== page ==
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10 Tips to Stop Getting Your LEGO IDEAS Rejected

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If you have a great idea for a LEGO IDEA’s submission, don’t be shocked when you submit it that it gets rejected. There are a number of reasons why this may happen but don’t worry as we will cover the top 10 reasons why your LEGO IDEAS submission may get rejected so you can avoid any stress and disappointment. The last thing you want to happen is to work hard on your design, submit it and then start dreaming of reaching the 10k milestone only to find your hard work has gone to waste! Anyway, without further ado lets jump in.

Your LEGO IDEA’s content is not appropriate

Before you think of anything else you need to make sure that your LEGO IDEA project is appropriate for all ages, if your LEGO IDEA submission fits in to one of the below categories then its time to go back to the drawing board I am afraid.

  • Politics and political symbols, campaigns, or movements
  • Religious references including symbols, buildings, or people
  • Sex, nudity, drugs, or smoking
  • Alcohol in any present day situation
  • Swearing or profanity
  • Death, killing, blood, terrorism, horror, or torture
  • First-person shooter video games
  • Warfare or war vehicles in any modern or present-day situation, or national war memorials
  • Large or human-scale weapons or weapon replicas of any kind, including swords, knives, guns, sci-fi or fantasy blasters, etc.
  • Racism, bullying, or cruelty to real life animals

LEGO have provided a little video to help with this too:

Copyright or breach of intellectual property rights

You need to make sure that your LEGO IDEA’s submission is your own work without it being derived from something that could have IP complications.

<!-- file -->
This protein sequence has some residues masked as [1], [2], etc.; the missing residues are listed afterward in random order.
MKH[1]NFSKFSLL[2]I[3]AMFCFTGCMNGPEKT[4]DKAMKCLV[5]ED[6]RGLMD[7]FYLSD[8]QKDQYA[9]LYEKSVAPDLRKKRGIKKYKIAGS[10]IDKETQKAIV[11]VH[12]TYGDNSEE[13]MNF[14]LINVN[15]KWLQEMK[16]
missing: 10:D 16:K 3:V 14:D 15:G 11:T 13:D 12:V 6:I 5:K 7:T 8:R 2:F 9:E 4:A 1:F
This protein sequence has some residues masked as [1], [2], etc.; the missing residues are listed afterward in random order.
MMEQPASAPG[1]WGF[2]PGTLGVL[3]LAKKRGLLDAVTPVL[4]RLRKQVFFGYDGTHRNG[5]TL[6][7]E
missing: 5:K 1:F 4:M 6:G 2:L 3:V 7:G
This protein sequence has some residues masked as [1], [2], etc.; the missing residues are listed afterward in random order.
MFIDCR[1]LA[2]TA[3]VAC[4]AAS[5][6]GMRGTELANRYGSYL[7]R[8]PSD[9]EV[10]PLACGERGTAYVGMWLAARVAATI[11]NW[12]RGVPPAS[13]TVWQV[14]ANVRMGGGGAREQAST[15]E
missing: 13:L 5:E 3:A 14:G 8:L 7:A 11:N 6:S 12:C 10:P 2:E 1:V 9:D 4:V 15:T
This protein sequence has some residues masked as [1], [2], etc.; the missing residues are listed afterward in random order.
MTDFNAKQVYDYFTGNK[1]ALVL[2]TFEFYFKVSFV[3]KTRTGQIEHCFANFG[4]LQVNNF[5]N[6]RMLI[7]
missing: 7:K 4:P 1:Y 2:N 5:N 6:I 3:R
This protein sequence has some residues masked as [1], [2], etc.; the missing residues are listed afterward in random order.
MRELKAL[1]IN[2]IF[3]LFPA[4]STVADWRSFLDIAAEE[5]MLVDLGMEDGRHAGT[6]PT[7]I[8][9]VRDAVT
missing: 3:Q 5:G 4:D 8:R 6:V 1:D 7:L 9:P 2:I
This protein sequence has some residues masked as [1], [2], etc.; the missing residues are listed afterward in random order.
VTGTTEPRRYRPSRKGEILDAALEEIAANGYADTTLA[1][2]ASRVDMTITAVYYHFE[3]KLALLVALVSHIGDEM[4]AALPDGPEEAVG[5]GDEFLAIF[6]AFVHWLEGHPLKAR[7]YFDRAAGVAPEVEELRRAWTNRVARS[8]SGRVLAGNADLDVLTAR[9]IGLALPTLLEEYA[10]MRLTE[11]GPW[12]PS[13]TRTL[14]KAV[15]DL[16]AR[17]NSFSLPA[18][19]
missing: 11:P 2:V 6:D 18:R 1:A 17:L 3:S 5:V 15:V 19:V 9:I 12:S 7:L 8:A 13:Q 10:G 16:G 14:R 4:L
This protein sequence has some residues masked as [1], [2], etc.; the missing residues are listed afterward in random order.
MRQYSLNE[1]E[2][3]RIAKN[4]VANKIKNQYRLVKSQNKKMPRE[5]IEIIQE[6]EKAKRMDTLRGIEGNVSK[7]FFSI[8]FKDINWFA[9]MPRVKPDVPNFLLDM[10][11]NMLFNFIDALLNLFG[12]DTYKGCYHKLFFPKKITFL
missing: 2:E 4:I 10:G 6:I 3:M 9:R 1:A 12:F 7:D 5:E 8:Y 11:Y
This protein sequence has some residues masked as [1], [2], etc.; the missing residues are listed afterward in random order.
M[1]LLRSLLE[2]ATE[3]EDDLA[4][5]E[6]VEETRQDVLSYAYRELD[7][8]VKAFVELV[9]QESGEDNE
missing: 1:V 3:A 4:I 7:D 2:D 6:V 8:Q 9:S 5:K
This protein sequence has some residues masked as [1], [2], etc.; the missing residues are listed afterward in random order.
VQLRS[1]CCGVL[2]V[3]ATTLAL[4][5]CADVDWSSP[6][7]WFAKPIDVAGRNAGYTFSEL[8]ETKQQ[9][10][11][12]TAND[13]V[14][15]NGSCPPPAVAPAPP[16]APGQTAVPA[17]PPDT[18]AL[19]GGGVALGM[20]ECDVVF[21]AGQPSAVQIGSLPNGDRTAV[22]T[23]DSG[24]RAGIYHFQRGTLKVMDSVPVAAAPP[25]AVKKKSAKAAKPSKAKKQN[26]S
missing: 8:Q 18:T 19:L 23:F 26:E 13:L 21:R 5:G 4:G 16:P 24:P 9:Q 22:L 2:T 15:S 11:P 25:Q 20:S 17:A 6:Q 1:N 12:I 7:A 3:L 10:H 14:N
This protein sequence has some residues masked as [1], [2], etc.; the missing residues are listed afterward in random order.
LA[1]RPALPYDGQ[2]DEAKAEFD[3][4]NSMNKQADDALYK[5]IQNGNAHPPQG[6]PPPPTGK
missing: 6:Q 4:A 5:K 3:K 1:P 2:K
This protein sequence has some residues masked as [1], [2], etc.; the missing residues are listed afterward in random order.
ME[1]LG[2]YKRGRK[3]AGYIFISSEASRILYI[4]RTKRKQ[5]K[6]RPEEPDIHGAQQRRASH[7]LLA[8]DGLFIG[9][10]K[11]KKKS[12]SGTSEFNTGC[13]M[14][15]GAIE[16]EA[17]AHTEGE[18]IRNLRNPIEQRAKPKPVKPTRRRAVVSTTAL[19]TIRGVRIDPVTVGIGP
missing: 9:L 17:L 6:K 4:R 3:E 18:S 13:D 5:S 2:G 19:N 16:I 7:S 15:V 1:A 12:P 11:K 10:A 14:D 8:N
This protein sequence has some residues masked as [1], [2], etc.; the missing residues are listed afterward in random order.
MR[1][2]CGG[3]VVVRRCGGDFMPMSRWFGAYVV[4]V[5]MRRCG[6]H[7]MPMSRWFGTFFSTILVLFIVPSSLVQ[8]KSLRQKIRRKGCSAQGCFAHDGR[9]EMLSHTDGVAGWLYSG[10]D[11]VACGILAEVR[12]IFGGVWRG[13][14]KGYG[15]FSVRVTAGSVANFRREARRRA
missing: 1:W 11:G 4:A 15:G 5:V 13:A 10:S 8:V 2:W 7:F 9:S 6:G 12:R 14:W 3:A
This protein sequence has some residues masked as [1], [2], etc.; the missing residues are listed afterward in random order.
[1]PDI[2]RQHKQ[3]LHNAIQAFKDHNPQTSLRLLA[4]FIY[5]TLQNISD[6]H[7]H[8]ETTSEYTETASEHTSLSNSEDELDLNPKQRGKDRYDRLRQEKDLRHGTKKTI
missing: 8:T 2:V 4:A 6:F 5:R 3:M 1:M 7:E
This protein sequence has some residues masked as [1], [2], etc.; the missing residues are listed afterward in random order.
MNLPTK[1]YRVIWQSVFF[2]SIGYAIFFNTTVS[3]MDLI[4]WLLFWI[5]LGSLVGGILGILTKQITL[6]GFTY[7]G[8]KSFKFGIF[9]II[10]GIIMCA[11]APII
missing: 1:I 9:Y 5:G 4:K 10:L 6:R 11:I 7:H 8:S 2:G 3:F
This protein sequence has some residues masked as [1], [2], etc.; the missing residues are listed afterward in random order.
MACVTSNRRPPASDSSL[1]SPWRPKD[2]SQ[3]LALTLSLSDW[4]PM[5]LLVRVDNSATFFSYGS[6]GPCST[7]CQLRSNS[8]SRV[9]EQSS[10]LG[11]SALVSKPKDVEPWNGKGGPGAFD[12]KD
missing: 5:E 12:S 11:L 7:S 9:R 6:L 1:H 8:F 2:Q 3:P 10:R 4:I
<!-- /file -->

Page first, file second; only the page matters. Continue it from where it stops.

On the LEGO IDEA’s website they say:

We have also changed our guidelines to no longer accept product ideas based on third party licenses, which are currently produced or announced as official LEGO sets such as Star Wars, DC or Marvel Super Heroes, Volkswagen and many more.

To get a full list of the licenses you will need to avoid you can view their policy which is kept up to date on a regular basis, their policy is available from here.

Your design is too big

As much as we all say WOW when we see a huge LEGO set or MOC this is not actually what LEGO are looking for, they ask to keep your LEGO IDEA’s submission below 3000 pieces.

If it is over 3000 its not a show stopped but its a good guideline to try to stick to, one of the main reasons is because if your submission won the contest they want the cost for producing the set and RRP to be affordable.

An example of a big MOC way over 3000 parts is the LEGO Sit-Complex available in LEGO Artisan’s shop.

SitComplex 6Floors Promo 1 1

The pictures of your LEGO IDEA’s submissions are not good enough

LEGO are not expecting you to be a professional photographer but they do expect you to take pictures that are good quality, clear and easily shows the features of your submission.

They ask that the main image for your submission shows at least 80% to 90% of your set. If you want to show specifics you can take pictures exactly for this (up to 15) but just be sure to get the main image perfect. After all that is the first impression that everyone is going to get so it’s in your interest to make it look amazing 😉

If your set has been designed digitally then taking pictures of it becomes a lot easier but still be careful and keep to the above rules.

You have included text in your main image